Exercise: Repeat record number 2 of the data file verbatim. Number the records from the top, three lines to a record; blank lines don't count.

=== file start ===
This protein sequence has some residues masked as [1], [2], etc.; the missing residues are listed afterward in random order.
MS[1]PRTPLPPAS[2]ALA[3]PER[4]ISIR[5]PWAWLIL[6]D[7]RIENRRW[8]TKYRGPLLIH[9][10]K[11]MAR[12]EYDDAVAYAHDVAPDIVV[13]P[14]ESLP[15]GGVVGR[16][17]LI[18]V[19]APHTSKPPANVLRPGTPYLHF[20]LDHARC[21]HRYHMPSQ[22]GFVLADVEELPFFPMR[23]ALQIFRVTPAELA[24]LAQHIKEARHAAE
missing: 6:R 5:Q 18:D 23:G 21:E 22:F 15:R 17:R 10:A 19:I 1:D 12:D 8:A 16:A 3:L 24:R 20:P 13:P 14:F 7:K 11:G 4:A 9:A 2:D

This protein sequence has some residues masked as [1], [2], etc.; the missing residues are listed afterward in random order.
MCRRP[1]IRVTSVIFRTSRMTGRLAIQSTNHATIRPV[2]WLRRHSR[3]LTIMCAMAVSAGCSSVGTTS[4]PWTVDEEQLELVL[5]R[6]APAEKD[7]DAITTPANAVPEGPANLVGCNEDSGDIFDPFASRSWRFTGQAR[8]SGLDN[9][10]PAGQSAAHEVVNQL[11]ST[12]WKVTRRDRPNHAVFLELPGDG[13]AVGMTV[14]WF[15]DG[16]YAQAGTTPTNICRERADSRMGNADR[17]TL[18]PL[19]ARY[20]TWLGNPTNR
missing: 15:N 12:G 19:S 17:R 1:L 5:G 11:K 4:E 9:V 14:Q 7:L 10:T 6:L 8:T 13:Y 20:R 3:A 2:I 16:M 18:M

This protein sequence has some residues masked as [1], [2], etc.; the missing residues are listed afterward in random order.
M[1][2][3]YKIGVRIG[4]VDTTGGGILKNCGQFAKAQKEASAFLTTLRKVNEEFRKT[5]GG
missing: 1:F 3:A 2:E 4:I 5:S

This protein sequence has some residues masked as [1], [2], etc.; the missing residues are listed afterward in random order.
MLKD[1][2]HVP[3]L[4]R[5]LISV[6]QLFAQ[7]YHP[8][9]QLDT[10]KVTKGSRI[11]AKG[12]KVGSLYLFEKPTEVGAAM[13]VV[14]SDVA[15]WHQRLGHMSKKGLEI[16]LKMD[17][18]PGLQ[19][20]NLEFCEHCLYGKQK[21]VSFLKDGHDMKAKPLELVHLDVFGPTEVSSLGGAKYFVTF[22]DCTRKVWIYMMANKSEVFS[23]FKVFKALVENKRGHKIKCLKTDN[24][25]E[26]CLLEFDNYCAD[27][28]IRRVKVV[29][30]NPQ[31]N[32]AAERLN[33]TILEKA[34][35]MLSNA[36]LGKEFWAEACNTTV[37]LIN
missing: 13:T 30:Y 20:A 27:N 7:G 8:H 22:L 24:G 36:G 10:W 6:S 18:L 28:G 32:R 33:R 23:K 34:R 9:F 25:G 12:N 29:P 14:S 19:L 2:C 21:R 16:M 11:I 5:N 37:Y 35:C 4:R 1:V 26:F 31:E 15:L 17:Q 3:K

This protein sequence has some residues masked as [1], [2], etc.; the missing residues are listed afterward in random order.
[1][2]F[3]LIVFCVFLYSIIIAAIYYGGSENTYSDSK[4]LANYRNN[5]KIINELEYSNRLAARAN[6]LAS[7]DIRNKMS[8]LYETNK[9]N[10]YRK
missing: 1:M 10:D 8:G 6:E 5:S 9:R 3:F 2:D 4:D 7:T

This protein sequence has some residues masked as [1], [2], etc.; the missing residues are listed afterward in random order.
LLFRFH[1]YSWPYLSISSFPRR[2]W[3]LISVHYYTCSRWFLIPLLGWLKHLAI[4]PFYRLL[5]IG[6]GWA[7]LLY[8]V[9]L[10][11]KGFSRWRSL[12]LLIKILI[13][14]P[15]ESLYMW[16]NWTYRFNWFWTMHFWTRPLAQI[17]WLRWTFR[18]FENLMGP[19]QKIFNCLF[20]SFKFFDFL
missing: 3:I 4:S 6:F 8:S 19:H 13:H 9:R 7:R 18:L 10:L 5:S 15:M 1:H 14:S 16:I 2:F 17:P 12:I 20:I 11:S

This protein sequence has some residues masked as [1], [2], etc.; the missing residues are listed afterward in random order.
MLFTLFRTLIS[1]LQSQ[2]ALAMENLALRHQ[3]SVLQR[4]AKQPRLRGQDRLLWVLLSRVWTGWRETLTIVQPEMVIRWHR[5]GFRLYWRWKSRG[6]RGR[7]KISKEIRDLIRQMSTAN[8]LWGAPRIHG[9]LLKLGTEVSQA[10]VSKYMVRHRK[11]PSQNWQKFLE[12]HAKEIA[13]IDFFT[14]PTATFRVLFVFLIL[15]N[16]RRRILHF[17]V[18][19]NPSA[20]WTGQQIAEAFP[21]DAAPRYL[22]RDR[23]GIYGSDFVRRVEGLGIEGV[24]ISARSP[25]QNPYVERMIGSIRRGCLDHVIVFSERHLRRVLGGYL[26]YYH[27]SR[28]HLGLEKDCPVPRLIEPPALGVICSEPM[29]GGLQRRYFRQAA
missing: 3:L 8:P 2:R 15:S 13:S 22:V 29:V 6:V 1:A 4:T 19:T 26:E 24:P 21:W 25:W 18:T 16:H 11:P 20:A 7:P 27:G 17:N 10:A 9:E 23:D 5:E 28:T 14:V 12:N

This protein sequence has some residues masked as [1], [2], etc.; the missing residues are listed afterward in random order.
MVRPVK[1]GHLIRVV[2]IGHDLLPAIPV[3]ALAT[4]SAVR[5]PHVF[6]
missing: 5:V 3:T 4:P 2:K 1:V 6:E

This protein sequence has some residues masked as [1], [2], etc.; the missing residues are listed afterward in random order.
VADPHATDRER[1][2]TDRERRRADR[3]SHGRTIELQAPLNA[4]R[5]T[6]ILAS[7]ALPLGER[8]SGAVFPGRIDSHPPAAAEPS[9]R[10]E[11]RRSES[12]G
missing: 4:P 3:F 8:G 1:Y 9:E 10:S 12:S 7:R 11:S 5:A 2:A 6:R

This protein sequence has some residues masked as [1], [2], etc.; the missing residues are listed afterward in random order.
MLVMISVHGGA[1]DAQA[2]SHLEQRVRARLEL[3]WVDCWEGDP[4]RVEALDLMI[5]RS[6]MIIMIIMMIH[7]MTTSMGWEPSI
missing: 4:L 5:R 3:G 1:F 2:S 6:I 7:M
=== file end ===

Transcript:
This protein sequence has some residues masked as [1], [2], etc.; the missing residues are listed afterward in random order.
MCRRP[1]IRVTSVIFRTSRMTGRLAIQSTNHATIRPV[2]WLRRHSR[3]LTIMCAMAVSAGCSSVGTTS[4]PWTVDEEQLELVL[5]R[6]APAEKD[7]DAITTPANAVPEGPANLVGCNEDSGDIFDPFASRSWRFTGQAR[8]SGLDN[9][10]PAGQSAAHEVVNQL[11]ST[12]WKVTRRDRPNHAVFLELPGDG[13]AVGMTV[14]WF[15]DG[16]YAQAGTTPTNICRERADSRMGNADR[17]TL[18]PL[19]ARY[20]TWLGNPTNR
missing: 15:N 12:G 19:S 17:R 1:L 5:G 11:K 4:E 9:V 14:Q 7:L 10:T 6:L 8:T 13:Y 20:R 3:A 2:I 16:M 18:M